Have you ever lost your wallet?
May 8, 2012 / 5:00 am
Have you ever lost your wallet? Or your keys? When these small items going missing it can really disrupt your life and leave you cold. “Where did I leave it?”, “When did I have it last?” You are now trying to figure out a way to recover the lost items. Imagining that a kind person may have returned them to some place near where you may have lost them gives you a little relief. But then you recall that it is a cold world, where so many people operate from a set of selfish motives – you think that you will never see your wallet or keys again.
This exact scenario played itself out for my oldest daughter the other day. She was at the Orchard Park Shopping Centre when she lost her wallet. It had some money and pictures of friends and a gift card with nearly $100 on it inside: a big loss to her. She had searched as best she could to find it to no avail. We played out the scenarios and considered that a good Samaritan may have picked it up. All the while we both were thinking that this was really quite unlikely. But we hoped a prayed and followed up the next day.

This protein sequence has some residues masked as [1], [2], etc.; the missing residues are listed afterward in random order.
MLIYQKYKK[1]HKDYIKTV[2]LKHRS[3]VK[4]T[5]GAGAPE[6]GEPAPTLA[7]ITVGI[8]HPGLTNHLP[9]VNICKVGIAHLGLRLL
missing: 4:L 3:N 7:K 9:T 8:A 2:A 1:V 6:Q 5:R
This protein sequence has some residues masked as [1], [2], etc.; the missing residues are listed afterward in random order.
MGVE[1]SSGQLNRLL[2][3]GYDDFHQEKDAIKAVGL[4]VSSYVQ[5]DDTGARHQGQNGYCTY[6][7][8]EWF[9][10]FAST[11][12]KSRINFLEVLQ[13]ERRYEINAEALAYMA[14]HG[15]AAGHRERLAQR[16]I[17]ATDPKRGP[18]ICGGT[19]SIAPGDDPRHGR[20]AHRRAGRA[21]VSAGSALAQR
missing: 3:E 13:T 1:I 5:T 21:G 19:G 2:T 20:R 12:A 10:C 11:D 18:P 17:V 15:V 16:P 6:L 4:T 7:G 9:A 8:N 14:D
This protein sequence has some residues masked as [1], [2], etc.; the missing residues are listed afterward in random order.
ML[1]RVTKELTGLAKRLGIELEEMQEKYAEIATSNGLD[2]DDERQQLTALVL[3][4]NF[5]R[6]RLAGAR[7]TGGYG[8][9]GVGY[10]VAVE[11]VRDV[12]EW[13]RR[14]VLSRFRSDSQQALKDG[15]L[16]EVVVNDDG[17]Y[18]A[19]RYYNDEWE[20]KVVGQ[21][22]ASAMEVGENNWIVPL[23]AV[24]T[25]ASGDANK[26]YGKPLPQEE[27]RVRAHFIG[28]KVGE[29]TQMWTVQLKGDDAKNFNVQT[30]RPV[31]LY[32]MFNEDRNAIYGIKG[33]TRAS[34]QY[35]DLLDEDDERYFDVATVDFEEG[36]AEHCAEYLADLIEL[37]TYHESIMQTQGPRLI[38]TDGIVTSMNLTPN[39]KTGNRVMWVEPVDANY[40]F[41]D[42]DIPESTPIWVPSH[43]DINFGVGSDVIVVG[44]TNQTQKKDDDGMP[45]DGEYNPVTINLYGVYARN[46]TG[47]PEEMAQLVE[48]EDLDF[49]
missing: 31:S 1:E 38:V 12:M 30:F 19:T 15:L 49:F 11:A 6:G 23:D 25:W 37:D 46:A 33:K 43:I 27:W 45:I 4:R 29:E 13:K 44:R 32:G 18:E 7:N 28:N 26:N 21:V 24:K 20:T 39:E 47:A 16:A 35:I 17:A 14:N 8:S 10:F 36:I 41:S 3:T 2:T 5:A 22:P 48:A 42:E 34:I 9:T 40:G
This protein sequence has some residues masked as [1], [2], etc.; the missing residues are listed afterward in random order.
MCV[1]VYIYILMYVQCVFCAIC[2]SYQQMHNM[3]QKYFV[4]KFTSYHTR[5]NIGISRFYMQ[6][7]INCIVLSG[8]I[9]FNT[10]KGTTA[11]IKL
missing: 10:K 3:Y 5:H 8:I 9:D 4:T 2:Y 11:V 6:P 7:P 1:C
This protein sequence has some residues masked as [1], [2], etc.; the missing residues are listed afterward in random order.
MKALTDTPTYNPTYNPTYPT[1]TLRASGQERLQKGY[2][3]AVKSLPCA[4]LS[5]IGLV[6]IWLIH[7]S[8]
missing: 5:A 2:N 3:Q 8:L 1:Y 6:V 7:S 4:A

Nothing was turned in at the lost and found at the mall. We set our mind on how to get a new bank card etc. Then, later that day, a call from the TD Bank with some good news. Someone had brought her wallet to the TD Bank as that is where her bank account is and her bank card was in the wallet. The person who found it must have noticed that and took her wallet to the bank and they then looked up her name and address and called our home number. Indeed a good Samaritan had found it.
After some time of simply being thankful, I thought about the unique and special event it is that a person had such care for another unknown person to go to all that trouble.
A few years ago I was in a series of business seminars in which the leader brought us through an exercise in organizational development for the business I was involved in. One of the key ideas was that we sit down privately and consider our own set of values. The idea was that once we had set clearly what our values were that we now had a guide to the rest of the work we were to do. The simple idea of “Start with your values” led me to see this as a very useful way to resolve all kinds of issues in business and life.
If I start with my well considered values, and apply them to problems, I should get results that align with my true sense of purpose and good results ought to be the outcome for me and others. While life and business have many unexpected events, this simple idea has been of immeasurable value to me over the years. It is also clear to me that when others practice this approach as well, that in the case of my daughter’s wallet being recovered, other people will benefit as well. Thank you unknown good Samaritan!
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